Monday, June 29, 2009
Bank Robber Blues
Here's another hilarious story from ACG's funny animal Ha Ha Comics. "Those Bank Robber Blues" appeared in #59 from 1948.
I don't know the artist. GCD guesses Ken Hultgren. You laser beam-eyed art spotters out there tell me who did it.
Sunday, June 28, 2009
Lee Elias' Green Lantern
Longtime comic artist Lee Elias drew every kind of comic book, including super heroes. I'm a fan of his Milton Caniff-styled artwork. Elias worked as Caniff's assistant for a time. The first time I saw his work was in the early '60s on Tommy Tomorrow for DC's Showcase. I searched out his earlier work, which included Black Cat for Harvey, a cute chick, Linda Turner, movie star by trade. Linda wore a mask and sexy costume for her alter-ego as a crime fighter.
This particular and un-sexy Green Lantern story, "Situation Wanted," is written by Robert Kanigher, penciled by Elias and inked by Bob Oksner.
I got this story circa 2003 from a DC fan web site; it's scanned from Comic Cavalcade #29, 1948. Comic Cavalcade was originally a DC anthology featuring stars like Wonder Woman, Flash and GL. If the original poster comes forward I'll give him credit.
Does anyone else find characters like Doiby Dickles completely obnoxious? Did kids of the era like this kind of comic relief? Ugh.
Friday, June 26, 2009
Here's a story that up until now I've hesitated to show because of the racist character, Ajax. This sort of crude caricature wasn't uncommon in old comics, when racism was more upfront and public. I decided to show it, despite trepidations, because I like Ed Wheelan, a big favorite of mine since I discovered his 1920s comic strip, Minute Movies.
I've featured Wheelan before in Pappy's #215, a Minute Movies story he did in Flash Comics. You can check it out and see what I had to say about him.
"Comics McCormick" was published in the early EC Comics' Fat and Slat, a vaudeville-styled, "Mutt and Jeff"-inspired strip Wheelan did. The scans are from Fat and Slat #1, Summer 1947.
Wednesday, June 24, 2009
The Shores of Horror
Web of Horror #1 came out in 1969, published by Cracked magazine's publisher, Bob Sproul. This issue used some (then) new artists, Berni Wrightson, Ralph Reese, Wayne Howard. It also used Don Norman, a name I believe is a pseudonym for Norman Nodel of Classics Illustrated fame, and the old Timely/Atlas/Marvel stalwart, Syd Shores. "Blood Thirst" would fit right into an Atlas horror comic, and showed that Shores lost nothing in the decade-and-a-half since the horror comics were erased by the Comics Code.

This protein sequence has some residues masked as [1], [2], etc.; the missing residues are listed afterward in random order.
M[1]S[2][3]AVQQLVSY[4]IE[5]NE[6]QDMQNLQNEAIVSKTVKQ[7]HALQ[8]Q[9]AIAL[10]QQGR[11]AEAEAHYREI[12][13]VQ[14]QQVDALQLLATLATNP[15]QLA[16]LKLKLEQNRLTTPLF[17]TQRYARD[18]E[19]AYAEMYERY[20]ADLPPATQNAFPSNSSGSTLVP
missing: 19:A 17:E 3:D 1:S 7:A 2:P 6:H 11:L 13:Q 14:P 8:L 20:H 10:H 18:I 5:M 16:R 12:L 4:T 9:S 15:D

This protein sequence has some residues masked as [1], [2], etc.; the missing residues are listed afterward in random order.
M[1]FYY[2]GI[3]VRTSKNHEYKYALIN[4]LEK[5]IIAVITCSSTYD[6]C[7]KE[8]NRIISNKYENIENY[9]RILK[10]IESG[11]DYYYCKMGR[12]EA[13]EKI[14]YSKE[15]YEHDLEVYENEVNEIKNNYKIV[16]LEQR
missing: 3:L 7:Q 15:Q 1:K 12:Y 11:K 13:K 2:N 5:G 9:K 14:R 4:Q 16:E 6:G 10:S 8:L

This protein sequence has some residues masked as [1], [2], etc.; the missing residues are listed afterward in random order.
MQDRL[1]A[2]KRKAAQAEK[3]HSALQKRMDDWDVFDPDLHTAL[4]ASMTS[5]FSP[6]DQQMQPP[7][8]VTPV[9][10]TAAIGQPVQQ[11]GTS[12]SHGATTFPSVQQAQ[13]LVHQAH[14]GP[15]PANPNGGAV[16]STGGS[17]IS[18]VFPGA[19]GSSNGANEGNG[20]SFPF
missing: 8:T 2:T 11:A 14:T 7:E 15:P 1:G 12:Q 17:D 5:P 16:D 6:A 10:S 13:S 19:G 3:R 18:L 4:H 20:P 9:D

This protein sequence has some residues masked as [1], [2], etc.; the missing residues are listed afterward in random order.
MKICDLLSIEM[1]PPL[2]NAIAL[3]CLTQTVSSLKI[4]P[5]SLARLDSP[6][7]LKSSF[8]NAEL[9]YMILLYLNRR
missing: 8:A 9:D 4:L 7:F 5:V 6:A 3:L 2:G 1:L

I especially like the dynamic panels of the crypt on page 3 and the vampire swooping in on page 4. Syd Shores learned his craft during the 1940s, batting out pages with Al Avison, carrying on Captain America from Simon and Kirby. His action figures jumped right off the page, as they do in this story.
Web of Horror lasted two more issues before expiring. Shores lasted four more years, dying in 1973. We fans lost both times.
Monday, June 22, 2009
An Octeel for the Octomom!
George Tuska, another longtime veteran of the comic book wars, did the art for this science fiction short from St. John's Amazing Ghost Stories #16, the last issue of that title. Dated February 1955, it was also one of the last pre-Code comics. Comics with early '55 dates and no Code seal were usually the last of their breed.
Friday, June 19, 2009
Summer Camp stories
"What I Did At Summer Camp," by Pappy.
First of all, it was cold. It was wet, rained all the time. I had diarrhea, so I stayed close to the facilities. The sergeant made me clean rifles...
Wait a minute. That wasn't summer camp, that was Army basic training. Summer camp, when I was a kid, was actually a lot of fun! A lake, canoeing, swimming, leathercrafts in the afternoon...a big fire at night, marshmallows burned black, molten on the tongue. Or maybe I'm just thinking of an old episode of "Spin and Marty" from the Mickey Mouse Club.
Oh well, at least my memory isn't faulty when it comes to the Dell Giant Comics that arrived just before school let out for the summer. They were kind of a vicarious vacation, promising a lot of summer fun. I never had as much fun — or adventure — as the characters in the Dell Giants, but at least I had the comics, which I pored over. I bought this one, Little Lulu and Tubby at Summer Camp #2, in 1958. Not only did it contain one Little Lulu storytelling time with Alvin, a Witch Hazel story, but also a Tubby storytelling time with Alvin. I don't know if writer John Stanley ever did that again, but the story Tubby tells is every bit the whopper that is usually Lulu's imaginative stock in trade.
Not only did that break tradition, but having Lulu show up at the end of the story breaks the tradition from regular issues of Little Lulu, where the Tubby story at the end didn't have Lulu.
School's out...what are you doing that's fun this summer?
More summer camp from #1 of this series from Frank Young of Stanley Stories. You can access it here.